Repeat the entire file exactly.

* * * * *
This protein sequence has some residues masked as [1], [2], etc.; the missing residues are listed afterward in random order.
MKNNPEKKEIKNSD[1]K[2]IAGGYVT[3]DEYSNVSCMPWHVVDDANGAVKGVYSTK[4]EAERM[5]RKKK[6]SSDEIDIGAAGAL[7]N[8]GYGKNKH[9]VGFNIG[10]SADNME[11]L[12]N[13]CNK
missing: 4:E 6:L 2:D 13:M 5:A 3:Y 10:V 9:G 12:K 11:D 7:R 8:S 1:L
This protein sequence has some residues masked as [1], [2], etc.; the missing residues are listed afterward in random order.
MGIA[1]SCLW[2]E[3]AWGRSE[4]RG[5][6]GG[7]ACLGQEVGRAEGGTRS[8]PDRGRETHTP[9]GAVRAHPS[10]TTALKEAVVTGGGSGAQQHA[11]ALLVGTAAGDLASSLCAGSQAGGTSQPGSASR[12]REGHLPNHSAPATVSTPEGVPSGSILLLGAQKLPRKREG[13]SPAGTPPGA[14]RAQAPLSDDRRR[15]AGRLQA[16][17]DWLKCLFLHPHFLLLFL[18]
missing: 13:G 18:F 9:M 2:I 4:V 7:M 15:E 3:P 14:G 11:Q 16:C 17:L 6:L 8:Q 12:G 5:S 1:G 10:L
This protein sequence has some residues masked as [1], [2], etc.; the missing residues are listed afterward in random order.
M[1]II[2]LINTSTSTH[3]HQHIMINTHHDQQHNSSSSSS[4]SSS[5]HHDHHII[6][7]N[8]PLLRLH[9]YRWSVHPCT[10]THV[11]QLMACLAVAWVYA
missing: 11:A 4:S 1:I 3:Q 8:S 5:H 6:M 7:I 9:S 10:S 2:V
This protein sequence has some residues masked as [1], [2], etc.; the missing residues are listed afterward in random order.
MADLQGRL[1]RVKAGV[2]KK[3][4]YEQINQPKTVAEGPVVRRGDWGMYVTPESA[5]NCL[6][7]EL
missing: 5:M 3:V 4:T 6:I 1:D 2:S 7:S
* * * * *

This protein sequence has some residues masked as [1], [2], etc.; the missing residues are listed afterward in random order.
MKNNPEKKEIKNSD[1]K[2]IAGGYVT[3]DEYSNVSCMPWHVVDDANGAVKGVYSTK[4]EAERM[5]RKKK[6]SSDEIDIGAAGAL[7]N[8]GYGKNKH[9]VGFNIG[10]SADNME[11]L[12]N[13]CNK
missing: 4:E 6:L 2:D 13:M 5:A 3:Y 10:V 9:G 12:K 11:D 7:R 8:S 1:L
This protein sequence has some residues masked as [1], [2], etc.; the missing residues are listed afterward in random order.
MGIA[1]SCLW[2]E[3]AWGRSE[4]RG[5][6]GG[7]ACLGQEVGRAEGGTRS[8]PDRGRETHTP[9]GAVRAHPS[10]TTALKEAVVTGGGSGAQQHA[11]ALLVGTAAGDLASSLCAGSQAGGTSQPGSASR[12]REGHLPNHSAPATVSTPEGVPSGSILLLGAQKLPRKREG[13]SPAGTPPGA[14]RAQAPLSDDRRR[15]AGRLQA[16][17]DWLKCLFLHPHFLLLFL[18]
missing: 13:G 18:F 9:M 2:I 4:V 7:M 15:E 3:P 14:G 11:Q 16:C 17:L 6:L 8:Q 12:G 5:S 1:G 10:L
This protein sequence has some residues masked as [1], [2], etc.; the missing residues are listed afterward in random order.
M[1]II[2]LINTSTSTH[3]HQHIMINTHHDQQHNSSSSSS[4]SSS[5]HHDHHII[6][7]N[8]PLLRLH[9]YRWSVHPCT[10]THV[11]QLMACLAVAWVYA
missing: 11:A 4:S 1:I 3:Q 8:S 5:H 6:M 7:I 9:S 10:S 2:V
This protein sequence has some residues masked as [1], [2], etc.; the missing residues are listed afterward in random order.
MADLQGRL[1]RVKAGV[2]KK[3][4]YEQINQPKTVAEGPVVRRGDWGMYVTPESA[5]NCL[6][7]EL
missing: 5:M 3:V 4:T 6:I 1:D 2:S 7:S